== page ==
As the Trump Administration moves ahead with its plans for a arrier just north of the Rio Grande, Texans are weighing in on how the president should approach the project. And the ideas range from the comical to the practical.
Imagine a kindler and gentler hand on the Texas-Mexico border where federal agents on patrol educate and welcome visitors to America. That happens as people from both sides of the Rio Grande meet at the center of a new, shared border checkpoint to play soccer or maybe watch movies near a farmers market.
Or maybe instead of a brick-and-mortar barrier near the river, there is a wall made of vertical solar panels that generate clean energy for both Mexico’s and America’s largest border states.
Those are just two concepts that Texans have sent to the Trump administration after the Department of Homeland Security posted solicitations for ideas on how to build President Trump’s “big, beautiful” wall on the border.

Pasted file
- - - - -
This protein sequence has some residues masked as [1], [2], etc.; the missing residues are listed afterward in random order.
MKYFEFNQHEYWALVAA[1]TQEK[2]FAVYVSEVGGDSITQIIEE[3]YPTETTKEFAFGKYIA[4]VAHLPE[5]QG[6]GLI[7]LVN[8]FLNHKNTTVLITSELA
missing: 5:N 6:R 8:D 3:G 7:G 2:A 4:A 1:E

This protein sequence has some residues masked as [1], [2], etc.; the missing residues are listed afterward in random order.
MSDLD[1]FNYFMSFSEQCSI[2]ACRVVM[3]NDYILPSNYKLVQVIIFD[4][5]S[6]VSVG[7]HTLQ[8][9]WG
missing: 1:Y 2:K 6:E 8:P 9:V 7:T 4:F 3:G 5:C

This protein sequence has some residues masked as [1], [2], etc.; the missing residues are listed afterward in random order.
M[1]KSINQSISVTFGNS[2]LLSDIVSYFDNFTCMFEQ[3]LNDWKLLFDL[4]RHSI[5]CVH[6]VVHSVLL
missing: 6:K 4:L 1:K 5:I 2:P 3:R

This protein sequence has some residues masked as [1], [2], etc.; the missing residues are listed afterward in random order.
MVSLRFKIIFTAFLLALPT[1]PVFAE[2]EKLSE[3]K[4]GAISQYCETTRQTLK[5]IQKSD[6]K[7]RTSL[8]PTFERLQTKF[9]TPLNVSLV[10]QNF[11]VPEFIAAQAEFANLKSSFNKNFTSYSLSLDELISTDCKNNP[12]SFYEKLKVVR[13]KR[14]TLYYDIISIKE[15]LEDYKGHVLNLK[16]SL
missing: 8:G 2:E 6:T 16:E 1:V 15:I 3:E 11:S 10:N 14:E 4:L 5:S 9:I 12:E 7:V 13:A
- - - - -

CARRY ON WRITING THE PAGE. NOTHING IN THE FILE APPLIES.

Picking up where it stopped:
Though the ideas range from the burlesque to the practical, the people behind them said keeping quiet is no longer an option if the federal government is dead-set on seizing land and building a controversial and expensive barrier in their own backyard.
“I wouldn’t say it’s satirical. I think our intention was to be perhaps, a little provocative,” said Francois Lévy, the principal at Austin-based Lévy Kohlhaas Architecture who submitted the idea for the multi-purpose border park. “Obviously there are a lot of people complaining right now. We thought that rather than complain we could offer an alternative narrative.”
Levy and his colleagues submitted the proposal after he penned a call to arms on the business networking site LinkedIn in which he urged other designers and artists to take a different approach to voicing opposition.
“Architects and Designers from all over the country and across the globe will send [Customs and Border Protection] daring and innovative design concepts for border installations that promote positive communication between countries, subverting the current authoritarian nationalist narrative,” he wrote.
To read full article: https://www.texastribune.org/2017/03/24/instead-wall-some-texans-want-parks-solar-panels-or-levies/?utm_campaign=trib-social&utm_medium=social&utm_source=facebook&utm_content=1490355391